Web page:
Leaving aside these direct growth factors, a permanently lower oil price lowers oil export income and remittances, and changes the external balance. Under a temporary shock, in countries like Kazakhstan this could be dealt with by digging into the oil fund or borrowing in international markets. However, if the shock is permanent, this can only smooth the adjustment while ultimately a more meaningful adjustment through the adjustment of relative prices needs to follow. In this sense, the Central Asian countries and Russia all fortunately have their own exchange rates and currencies, and hence -- unlike countries in the Euro area -- can use them to adjust to the shock. Still, even if the exchange rate is allowed to act as the main shock absorber, there are many issues to consider and in a space as closely integrated as that between Russia, Central Asia and now also China, there are important spillovers that one country’s response poses for the choices of the other countries.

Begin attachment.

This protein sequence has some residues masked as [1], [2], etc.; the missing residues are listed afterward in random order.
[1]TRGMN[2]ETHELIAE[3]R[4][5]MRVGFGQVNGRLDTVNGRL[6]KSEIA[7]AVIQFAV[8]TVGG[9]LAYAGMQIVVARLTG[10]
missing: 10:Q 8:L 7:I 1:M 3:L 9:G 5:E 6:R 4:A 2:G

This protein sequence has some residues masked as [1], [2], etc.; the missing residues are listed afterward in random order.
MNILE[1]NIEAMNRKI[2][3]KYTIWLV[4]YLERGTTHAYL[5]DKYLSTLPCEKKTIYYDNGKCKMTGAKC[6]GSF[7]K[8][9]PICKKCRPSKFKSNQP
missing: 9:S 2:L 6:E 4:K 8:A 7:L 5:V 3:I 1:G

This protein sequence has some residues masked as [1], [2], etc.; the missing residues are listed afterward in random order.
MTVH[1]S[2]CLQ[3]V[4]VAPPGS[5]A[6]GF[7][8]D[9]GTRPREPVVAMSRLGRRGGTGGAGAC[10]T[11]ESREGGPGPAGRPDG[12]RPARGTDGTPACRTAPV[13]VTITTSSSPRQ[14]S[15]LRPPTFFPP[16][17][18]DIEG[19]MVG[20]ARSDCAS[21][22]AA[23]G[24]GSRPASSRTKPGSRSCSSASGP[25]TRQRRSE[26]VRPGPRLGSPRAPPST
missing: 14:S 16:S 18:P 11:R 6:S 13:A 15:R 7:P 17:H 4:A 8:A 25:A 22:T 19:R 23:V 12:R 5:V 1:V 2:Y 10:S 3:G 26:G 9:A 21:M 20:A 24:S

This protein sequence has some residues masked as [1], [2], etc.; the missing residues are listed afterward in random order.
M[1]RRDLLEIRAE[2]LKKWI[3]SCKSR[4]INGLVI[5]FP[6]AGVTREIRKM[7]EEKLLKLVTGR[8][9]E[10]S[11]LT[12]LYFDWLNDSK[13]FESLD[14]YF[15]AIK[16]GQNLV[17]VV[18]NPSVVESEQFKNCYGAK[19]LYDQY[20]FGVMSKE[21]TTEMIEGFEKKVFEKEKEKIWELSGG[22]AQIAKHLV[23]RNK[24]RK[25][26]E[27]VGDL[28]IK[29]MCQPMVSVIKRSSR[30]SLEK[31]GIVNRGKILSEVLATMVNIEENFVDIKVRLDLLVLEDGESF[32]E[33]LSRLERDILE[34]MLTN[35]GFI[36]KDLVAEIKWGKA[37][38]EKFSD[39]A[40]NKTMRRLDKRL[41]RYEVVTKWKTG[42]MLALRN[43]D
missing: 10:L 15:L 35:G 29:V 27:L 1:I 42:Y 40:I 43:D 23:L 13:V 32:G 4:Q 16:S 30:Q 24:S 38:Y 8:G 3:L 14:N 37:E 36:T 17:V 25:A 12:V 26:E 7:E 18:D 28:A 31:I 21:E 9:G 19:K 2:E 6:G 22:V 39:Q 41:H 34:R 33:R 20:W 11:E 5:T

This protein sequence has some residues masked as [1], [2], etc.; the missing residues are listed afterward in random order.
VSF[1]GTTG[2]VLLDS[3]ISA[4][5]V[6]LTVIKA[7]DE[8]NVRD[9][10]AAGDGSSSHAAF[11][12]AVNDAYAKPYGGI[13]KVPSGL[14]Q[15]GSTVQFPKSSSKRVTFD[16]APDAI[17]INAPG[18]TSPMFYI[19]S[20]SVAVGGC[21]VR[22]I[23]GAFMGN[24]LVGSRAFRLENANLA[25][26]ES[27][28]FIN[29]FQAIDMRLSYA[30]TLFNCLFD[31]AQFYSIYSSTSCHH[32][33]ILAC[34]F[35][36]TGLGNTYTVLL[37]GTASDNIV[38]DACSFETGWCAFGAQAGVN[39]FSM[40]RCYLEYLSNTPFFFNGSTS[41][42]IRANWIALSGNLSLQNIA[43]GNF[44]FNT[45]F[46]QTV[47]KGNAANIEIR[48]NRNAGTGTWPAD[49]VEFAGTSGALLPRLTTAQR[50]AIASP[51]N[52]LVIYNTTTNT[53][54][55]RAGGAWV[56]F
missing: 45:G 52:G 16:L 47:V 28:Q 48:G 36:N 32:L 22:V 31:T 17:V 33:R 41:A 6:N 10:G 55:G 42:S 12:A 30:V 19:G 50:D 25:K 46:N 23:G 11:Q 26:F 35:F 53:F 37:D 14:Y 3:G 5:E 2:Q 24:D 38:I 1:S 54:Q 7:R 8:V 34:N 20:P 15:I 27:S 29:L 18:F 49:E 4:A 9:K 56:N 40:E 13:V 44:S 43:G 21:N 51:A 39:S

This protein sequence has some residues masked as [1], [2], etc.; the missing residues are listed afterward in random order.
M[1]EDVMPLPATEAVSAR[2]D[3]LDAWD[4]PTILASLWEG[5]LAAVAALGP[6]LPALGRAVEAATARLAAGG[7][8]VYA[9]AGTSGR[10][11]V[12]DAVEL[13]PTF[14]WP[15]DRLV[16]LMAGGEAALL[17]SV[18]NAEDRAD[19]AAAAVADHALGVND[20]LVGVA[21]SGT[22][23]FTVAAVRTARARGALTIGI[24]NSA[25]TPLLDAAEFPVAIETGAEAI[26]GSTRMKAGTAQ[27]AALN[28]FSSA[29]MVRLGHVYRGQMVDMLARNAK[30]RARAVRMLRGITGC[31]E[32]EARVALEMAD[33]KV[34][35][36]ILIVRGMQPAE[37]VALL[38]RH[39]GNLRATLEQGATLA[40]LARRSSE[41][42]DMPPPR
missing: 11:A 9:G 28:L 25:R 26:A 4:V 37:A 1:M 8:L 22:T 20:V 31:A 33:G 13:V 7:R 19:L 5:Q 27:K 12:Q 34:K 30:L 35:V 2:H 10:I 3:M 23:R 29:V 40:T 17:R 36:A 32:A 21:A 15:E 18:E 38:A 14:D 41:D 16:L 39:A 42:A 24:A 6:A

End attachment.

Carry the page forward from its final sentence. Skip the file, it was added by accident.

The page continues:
Given the asymmetry in sizes and dependencies, the likelihood of policy coordination is not very high. This is not new. The treasurer to US President Richard Nixon, John Connally, famously said “The dollar is our currency but your problem”. Likewise, the German Bundesbank arguably did not take into account the interests of other countries when setting policy post German unification, ultimately contributing to the breakdown of the ERM. Similarly, neither Russia, or for that matter China or Kazakhstan, are very likely to take into account the full effect of the spillovers of their decisions on others. In the first instance, this argues that the smaller countries need to wait for the larger countries to move first and react to the shocks before they can begin to make their choices.